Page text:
Update: 13 February 2020
Our view on interest rates and foreign exchange rates:
A global economic environment with muted growth and inflation in a context of still elevated risks led major central banks to stick to their very accommodating monetary policies. Following the rate cuts in 2019, we expect the Fed to keep its policy rate constant this and next year. Since euro area inflation is expected to remain significantly below the ECB’s medium-term target and risk factors, such as trade conflicts, are still negatively impacting the momentum of European growth, the ECB will most likely also keep monetary policy very accommodative in the years to come.
Flight-to-quality and safe-haven effects, subdued European (core) inflation and, in particular, a dovish ECB will continue to limit the upward potential for longer-term interest rates and intra-EMU sovereign spreads.
The Czech National Bank (CNB) raised its policy rate to 2.25% at its policy meeting on 6 February 2020. This is consistent with the underlying strong dynamics of Czech inflation, which the CNB took into account in its decision.
Our view on economic growth:
After the global economic slowdown in 2019, 2020 started with a slightly more positive economic outlook. The euro-area economy is expected to recover gradually throughout this year. Very low unemployment rates combined with solid wage inflation are likely to continue underpinning private consumption as the main driver of economic growth. The main factors that could substantially impede European economic sentiment and growth remain the risk of further economic deglobalisation, including an escalation of trade conflicts, Brexit, political turmoil in some euro-area countries and geopolitical tensions. The spreading of the corona virus is expected to lower Chinese economic growth and to distort global supply channels, leading to temporarily lower growth in advanced economies too. However, the impact on the global economy is expected to be temporary and may be partly compensated later on in 2020.
At present, a number of items are considered to constitute the main challenges for the financial sector. These relate to recent macroeconomic and political developments, such as Brexit and trade conflicts, all of which affect global and European economies, including KBC’s home markets. Economic growth and interest rate forecasts have been lowered, making it increasingly likely that the low interest rate environment will persist for longer than originally anticipated. Regulatory and compliance risks (including anti-money laundering regulations and GDPR) remain a dominant theme for the sector, as does enhanced consumer protection. Digitalisation (with technology as a catalyst) presents both opportunities and threats to the business model of traditional financial institutions, while climate-related risks are becoming increasingly prevalent. Finally, cyber risk has become one of the main threats during the past few years, not just for the financial sector, but for the economy as a whole.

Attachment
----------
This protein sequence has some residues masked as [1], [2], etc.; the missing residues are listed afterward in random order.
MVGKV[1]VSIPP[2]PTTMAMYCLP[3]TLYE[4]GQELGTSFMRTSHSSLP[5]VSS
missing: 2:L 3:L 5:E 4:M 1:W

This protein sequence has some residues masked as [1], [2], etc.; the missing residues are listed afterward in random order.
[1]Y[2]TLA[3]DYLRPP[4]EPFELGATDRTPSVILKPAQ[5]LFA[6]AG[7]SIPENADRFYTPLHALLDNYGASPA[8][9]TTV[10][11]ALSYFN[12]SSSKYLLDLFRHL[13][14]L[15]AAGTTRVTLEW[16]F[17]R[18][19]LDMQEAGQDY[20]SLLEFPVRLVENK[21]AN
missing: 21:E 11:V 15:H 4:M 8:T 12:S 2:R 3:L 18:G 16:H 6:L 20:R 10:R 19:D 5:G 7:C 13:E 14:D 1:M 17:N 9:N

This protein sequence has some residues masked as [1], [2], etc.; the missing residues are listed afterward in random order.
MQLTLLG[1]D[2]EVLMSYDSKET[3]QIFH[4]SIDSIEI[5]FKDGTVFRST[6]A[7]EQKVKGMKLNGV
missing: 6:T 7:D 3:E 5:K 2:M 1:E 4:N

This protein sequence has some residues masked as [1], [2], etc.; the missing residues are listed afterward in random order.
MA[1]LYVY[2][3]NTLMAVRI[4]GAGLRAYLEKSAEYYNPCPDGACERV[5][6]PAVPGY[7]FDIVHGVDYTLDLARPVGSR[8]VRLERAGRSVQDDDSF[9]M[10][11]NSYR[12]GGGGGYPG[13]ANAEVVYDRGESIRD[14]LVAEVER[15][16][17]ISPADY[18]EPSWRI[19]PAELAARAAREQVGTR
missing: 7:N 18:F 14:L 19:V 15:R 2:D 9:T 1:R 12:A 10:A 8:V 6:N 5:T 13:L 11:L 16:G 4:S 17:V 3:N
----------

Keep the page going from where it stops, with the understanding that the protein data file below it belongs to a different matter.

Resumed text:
For more detailed analyses and data, please refer to KBC Economics.
Disclaimer: the expectations, forecasts and statements regarding future are based on assumptions and assessments made when drawing up this text. By their nature, forward-looking statements involve uncertainty. Various factors could cause actual results and developments to differ from the initial statements. Moreover, KBC does not undertake any obligation to update the text in line with new developments.